How To Find Who Has Added You On Their Close Friends List
According to TechCrunch, Facebook is working on its own version of Instagram Close Friends. Many individuals avoid sharing on Facebook because it may seem dangerous or uncomfortable, especially since the definition of “friends” has expanded to encompass relatives, coworkers, and distant acquaintances. Nobody wants their employer or grandmother to find out about their weekend partying or risqué memes. There are certain kinds of sharing that seem unsettling to expose to such a large audience, such as Snapchat's Snap Map-style live location monitoring.
Micro sharing is something that the social network has to get a grip on. Yet, throughout the years, Facebook has attempted and failed to persuade users to create Friend Lists in order to publish to various subsets of their network.
In 2011, Facebook claimed that 95% of its users had not created a single list. As a result, it attempted automatically categorizing individuals into Smart Lists like High School Friends and Coworkers, as well as offering manual Always-See-In-Feed Close Friends and Only-See-Important-Updates Acquaintances lists. However, in the last eight years, they, too, have seen minimal traction and few product upgrades. Last year, Facebook disabled Friend Lists Feeds, which allowed users to see what specific groups of friends had shared.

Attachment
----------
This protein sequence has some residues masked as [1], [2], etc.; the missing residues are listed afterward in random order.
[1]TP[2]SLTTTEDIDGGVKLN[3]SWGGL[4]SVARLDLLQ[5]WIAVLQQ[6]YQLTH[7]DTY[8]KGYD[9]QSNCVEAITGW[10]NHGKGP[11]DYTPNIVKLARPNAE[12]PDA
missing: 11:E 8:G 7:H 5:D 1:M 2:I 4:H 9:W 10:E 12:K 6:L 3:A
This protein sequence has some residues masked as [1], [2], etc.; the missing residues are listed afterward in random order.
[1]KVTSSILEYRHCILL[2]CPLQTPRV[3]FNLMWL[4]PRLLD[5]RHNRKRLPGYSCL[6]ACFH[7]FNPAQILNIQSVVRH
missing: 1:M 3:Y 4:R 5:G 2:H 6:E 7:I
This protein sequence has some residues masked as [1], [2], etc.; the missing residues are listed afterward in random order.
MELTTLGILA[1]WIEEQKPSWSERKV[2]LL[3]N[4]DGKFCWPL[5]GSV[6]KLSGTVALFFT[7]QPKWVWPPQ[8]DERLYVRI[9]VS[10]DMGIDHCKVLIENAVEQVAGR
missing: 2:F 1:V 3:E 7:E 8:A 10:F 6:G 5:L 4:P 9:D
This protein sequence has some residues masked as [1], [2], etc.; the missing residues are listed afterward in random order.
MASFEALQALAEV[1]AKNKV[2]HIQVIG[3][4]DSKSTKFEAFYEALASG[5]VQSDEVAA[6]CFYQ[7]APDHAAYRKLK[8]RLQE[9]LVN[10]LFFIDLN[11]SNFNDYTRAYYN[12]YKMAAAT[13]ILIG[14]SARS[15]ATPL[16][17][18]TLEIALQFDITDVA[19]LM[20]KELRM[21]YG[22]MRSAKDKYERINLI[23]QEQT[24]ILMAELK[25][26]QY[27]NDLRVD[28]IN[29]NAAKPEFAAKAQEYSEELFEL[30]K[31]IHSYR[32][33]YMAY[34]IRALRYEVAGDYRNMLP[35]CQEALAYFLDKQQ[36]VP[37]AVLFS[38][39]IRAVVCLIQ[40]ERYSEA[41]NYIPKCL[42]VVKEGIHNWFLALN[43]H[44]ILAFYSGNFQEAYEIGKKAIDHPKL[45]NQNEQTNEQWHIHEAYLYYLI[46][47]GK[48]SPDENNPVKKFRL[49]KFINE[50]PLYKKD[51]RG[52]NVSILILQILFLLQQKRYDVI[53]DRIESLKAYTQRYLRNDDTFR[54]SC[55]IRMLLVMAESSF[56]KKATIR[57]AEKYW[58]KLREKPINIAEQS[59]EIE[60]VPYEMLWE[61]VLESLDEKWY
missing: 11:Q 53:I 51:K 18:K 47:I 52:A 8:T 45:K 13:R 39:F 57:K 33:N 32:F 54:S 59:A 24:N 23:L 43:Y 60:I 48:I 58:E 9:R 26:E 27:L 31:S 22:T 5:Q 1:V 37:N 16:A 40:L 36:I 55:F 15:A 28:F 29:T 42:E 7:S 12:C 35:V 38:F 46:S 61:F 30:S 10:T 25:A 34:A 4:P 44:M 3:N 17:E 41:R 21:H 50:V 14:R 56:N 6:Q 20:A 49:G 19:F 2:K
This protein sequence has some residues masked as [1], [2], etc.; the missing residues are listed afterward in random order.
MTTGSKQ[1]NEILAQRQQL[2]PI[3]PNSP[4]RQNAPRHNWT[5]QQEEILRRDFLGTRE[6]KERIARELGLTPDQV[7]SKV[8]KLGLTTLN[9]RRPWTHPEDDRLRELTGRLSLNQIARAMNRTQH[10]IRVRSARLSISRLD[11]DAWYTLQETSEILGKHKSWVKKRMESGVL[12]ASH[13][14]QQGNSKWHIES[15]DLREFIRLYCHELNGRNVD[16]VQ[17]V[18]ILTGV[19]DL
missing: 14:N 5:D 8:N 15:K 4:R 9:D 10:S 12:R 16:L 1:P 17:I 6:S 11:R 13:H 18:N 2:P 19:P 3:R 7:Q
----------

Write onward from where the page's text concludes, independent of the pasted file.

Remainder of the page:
Instagram then achieved a breakthrough a year ago. It created a single Close Friends list with a dedicated button for sharing to them from Stories, rather than a complex array of Friend Lists you'd never remember who was on. According to Instagram's study, 85 percent of a user's Direct messages are sent to the same three individuals, so why not make it simpler for Stories users to communicate with their friends without having to create a group thread? “I'm surprised Facebook doesn't already have its own Close Friends function, and it'd be wise to create one,” I wrote last month.
How to Use Facebook Favorites
Facebook is currently testing a feature called Favorites that is similar to Instagram Close Friends. It allows users to select certain friends as Favorites, and then send them their Facebook Story or a camera-based post directly from Messenger, each in their own chat thread.
Jane Manchon Wong, a reverse engineering expert and regular TechCrunch tipper, was the first to notice the functionality within Messenger. The code that allowed Wong to create the screenshots (above) of this unannounced functionality is buried in the Android app. They demonstrate how, while sharing a Story or camera post from Messenger, users may send it via chat to everyone on their Favorites list, and modify who's on that list by manually adding up to 10 people or using algorithmic recommendations. For the time being, Favorites does not have the same capability as Instagram Close Friends when it comes to sharing Stories, but you can see Facebook extending Favorites to include similar feature in the future.
[Update: Facebook first said that Favorites was for sharing via Stories, but subsequently clarified that postings are delivered to Favorites through Messenger.]
This functionality is a prototype developed by the Messenger team, according to a Facebook spokesman. It's a preliminary look at the micro sharing potential, and the functionality isn't being tested publicly or internally with workers. The Favorites function, according to the spokesperson, is a kind of shortcut for sharing with a particular group of individuals. They tell me that Facebook is constantly looking for new ways to share, and that this year's F8 conference focused on enhancing the experience of sharing with and keeping in touch with your closest friends.